In time, cities around the US became aware of the health and social risks that it posed. Between 2014 and 2015, New York and other states banned the substance out-rightly.
The manufacturers responded in the most unexpected way.
The original anti-spice laws only recognized the class of compounds close to Huffman’s original template; so the manufacturers set about using it to create their own chemical compounds that could replicate marijuana and evade the laws.
As new laws are created in Europe and the United States to tackle the production of spice, the manufacturers have become more experimental, pushing the boundaries and creating new chemicals that they do not totally understand.
It is why, regardless of the ‘ingredients’ listed on the packaging, no-one ever really knows what is in a spice blunt. Not even the manufacturers themselves.
What they have managed to create is a concoction of random chemicals that can take a user to the fringes of insanity and, as in a case where 33 New Yorkers were rushed to the hospital in July 2016, turn them into living, breathing ‘zombies’.
It then begs the question: What makes a person want to be so high that they use a drug that rids them of control of the mind and body?
Few regular users of synthetic marijuana hardly ever find the words to recount their experience in useful detail; but among those who have ‘tried’ the drug, a number have lived to tell the tale.
They describe the feeling of being high on synthetic weed as something entirely different from regular, natural marijuana.
While regular cannabis gives a feeling of light euphoria, drowsiness, increased sensory awareness (and paranoia among new users), this synthetic high is something between extreme paranoia and a deep, aggressively overwhelming trance.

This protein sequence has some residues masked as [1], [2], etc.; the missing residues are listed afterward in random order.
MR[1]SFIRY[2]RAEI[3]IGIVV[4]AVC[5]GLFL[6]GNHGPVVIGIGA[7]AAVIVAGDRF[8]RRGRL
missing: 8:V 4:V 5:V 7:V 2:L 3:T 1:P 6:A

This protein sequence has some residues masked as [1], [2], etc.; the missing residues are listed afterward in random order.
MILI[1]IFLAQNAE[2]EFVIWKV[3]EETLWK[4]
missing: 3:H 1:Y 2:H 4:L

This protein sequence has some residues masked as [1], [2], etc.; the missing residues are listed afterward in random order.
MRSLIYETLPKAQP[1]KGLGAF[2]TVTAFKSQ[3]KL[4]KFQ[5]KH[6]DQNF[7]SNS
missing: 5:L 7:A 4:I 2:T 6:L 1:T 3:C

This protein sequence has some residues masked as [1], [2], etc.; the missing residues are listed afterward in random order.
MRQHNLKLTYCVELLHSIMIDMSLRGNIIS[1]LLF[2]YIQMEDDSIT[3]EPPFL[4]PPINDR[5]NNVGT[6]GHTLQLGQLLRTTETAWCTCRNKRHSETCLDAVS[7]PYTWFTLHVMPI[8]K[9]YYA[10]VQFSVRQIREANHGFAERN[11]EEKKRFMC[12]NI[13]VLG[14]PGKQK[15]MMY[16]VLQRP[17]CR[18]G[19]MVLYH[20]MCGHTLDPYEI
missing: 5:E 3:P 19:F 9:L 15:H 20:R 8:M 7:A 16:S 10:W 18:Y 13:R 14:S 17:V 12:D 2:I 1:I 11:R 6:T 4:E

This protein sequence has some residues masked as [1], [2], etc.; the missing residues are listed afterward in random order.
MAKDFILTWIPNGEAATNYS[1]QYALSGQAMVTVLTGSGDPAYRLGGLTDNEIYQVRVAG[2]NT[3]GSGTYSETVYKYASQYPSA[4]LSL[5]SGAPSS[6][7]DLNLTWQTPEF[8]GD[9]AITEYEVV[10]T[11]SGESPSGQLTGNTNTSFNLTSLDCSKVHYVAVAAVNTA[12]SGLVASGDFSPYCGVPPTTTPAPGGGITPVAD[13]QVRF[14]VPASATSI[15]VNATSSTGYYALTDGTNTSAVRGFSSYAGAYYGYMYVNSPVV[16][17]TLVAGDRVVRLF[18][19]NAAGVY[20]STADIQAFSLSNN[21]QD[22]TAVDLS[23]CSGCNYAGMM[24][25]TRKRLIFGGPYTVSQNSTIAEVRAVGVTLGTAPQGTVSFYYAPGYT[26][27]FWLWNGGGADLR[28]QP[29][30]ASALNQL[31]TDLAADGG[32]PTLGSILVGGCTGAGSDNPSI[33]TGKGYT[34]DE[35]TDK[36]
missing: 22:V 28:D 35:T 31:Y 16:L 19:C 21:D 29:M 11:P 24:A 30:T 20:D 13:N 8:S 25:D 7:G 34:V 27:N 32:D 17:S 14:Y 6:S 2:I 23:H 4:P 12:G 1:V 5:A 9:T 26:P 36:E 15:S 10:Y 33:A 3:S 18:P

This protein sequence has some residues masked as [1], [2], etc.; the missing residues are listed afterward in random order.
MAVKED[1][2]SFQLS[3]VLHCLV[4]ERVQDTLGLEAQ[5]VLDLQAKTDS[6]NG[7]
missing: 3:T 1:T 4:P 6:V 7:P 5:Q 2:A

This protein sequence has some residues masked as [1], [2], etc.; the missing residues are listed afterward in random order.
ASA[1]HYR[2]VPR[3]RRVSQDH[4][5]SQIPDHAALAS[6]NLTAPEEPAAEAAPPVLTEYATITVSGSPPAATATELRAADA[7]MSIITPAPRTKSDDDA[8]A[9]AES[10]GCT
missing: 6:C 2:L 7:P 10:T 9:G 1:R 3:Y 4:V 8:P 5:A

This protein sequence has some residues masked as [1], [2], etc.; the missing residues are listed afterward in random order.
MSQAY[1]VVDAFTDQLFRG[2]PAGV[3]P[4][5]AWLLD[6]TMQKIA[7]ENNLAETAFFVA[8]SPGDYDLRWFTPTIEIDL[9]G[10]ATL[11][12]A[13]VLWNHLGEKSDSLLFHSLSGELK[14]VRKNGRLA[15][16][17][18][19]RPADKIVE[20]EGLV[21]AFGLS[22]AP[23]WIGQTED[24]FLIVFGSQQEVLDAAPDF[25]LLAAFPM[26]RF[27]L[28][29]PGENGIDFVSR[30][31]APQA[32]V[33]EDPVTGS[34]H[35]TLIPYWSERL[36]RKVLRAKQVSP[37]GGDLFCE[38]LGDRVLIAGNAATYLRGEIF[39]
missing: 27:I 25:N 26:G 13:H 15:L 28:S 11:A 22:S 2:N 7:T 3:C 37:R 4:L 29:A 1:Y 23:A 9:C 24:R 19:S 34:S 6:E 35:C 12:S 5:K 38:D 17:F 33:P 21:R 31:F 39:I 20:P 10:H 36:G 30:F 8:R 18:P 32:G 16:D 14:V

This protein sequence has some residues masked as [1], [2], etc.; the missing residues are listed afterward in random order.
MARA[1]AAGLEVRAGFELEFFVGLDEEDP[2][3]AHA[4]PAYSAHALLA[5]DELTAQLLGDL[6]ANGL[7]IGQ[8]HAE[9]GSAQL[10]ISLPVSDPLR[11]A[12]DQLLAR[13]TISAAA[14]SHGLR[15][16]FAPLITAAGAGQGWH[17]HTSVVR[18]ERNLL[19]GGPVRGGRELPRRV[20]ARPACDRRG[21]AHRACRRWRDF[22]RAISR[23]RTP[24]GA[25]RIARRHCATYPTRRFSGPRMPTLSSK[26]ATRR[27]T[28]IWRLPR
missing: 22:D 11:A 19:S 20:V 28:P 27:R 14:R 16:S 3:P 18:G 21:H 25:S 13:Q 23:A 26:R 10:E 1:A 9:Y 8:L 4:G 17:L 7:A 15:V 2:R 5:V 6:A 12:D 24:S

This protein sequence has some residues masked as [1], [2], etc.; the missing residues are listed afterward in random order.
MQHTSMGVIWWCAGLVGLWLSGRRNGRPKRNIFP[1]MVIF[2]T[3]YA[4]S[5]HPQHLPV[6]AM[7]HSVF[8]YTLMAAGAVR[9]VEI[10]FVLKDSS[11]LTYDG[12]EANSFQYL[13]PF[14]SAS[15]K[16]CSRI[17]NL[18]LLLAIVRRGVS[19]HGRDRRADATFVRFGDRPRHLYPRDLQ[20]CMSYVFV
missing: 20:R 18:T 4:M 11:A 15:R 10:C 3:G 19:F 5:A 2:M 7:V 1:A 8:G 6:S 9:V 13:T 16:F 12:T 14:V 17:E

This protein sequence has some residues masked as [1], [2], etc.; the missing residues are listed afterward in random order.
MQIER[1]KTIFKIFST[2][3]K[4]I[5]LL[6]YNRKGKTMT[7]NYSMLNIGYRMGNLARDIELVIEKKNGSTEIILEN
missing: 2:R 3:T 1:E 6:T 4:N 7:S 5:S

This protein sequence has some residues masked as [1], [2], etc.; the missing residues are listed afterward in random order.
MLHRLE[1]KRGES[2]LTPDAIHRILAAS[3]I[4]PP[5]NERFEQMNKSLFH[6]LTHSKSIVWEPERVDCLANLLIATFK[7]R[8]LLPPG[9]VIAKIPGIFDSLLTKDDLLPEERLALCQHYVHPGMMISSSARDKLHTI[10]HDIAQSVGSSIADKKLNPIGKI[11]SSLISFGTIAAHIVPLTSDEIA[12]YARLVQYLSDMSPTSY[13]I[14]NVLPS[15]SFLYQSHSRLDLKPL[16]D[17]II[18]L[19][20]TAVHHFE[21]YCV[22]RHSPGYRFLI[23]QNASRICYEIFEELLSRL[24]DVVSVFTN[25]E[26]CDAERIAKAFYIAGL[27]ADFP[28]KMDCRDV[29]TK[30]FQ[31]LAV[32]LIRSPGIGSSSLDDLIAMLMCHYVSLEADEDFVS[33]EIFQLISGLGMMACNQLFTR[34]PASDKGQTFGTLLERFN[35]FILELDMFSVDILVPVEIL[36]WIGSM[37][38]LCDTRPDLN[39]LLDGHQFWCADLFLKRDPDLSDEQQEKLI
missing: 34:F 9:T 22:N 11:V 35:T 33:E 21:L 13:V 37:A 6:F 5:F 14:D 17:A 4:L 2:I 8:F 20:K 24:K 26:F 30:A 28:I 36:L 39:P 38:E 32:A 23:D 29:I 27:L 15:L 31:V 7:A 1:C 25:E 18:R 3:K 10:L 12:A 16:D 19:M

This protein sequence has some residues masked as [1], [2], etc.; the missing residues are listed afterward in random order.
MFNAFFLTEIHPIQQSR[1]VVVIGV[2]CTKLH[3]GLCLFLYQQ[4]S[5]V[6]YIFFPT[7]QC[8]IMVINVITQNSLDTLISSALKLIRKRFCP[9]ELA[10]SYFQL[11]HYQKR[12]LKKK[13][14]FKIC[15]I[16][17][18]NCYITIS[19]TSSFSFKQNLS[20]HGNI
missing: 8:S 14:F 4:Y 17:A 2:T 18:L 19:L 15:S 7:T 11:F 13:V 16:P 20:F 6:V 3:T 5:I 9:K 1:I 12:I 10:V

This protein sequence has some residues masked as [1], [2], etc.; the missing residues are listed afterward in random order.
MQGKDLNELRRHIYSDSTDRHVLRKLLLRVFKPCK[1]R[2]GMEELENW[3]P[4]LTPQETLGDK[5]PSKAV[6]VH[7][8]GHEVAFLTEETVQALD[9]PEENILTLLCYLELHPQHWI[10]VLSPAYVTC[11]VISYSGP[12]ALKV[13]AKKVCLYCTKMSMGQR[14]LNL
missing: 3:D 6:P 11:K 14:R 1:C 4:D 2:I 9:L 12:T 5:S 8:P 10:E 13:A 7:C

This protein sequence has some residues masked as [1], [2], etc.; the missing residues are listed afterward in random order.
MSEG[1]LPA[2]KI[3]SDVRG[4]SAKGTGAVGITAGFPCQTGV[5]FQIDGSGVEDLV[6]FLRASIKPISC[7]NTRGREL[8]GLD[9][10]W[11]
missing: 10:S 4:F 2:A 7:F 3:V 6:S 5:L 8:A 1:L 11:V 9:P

Users begin to act erratically almost immediately after smoking. Even where two individuals use the same batch, their reactions can be completely different.
Some users are so bemused that they break into spontaneous, intense laughter, others become severely anxious and paranoid that they literally withdraw into themselves and become hostile at any attempt to make contact or have a conversation.
Either way, they enter a world of their own, one where the norms and behavior of sobriety are inaccessible, to put it lightly.
In many ways, it is the case with all forms of recreational drug use and it's eventual, usually unavoidable abuse. Most drug users do so for the euphoria, mental liberty and the feeling of detachment that can come with being high.
In this sense, it is a journey between two extremes; release, euphoria, and weightlessness on one hand and the reality of daily life and its momentary worries on the other.
Users of synthetic marijuana are simply more willing, usually by reason of circumstance or sheer misdirected curiosity, to explore the former extreme to its farthest ends; what they find is usually a chaotic inverse that one can hardly emerge from without any harm.
The compounds that make up synthetic marijuana were never meant to be inside the human body. When they are, the damage they cause is immense.
“Some of the short term effects on the mind include but aren’t limited to; unresponsiveness, loss of consciousness, confusion, altered time sense, extreme anxiety, panic attacks, severe paranoia, delusions, hallucinations, psychosis and potential suicide”, says Victor Ugo, a medical doctor who is the founder of Mentally Aware Initiative, a mental health advocacy program based in Lagos, Nigeria.
In cities like New York and London where spice is already a major problem, there are entire groups of the homeless, poor, delinquent and wanderers who use the drug in groups during smoking sessions in not-so-secluded places.
Locals call them “zombies”.
The name comes from the ‘zombie-like’ state they enter after using the drug, where they seem to lose all capacity to understand, process information and make decisions.
In extreme cases, ‘zombies’ can black out and become almost motionless, falling over whatever is in sight when the high takes effect.
It can take days or weeks for a user to feel completely rid of the feeling. When they regain consciousness, there is usually no memory of these events.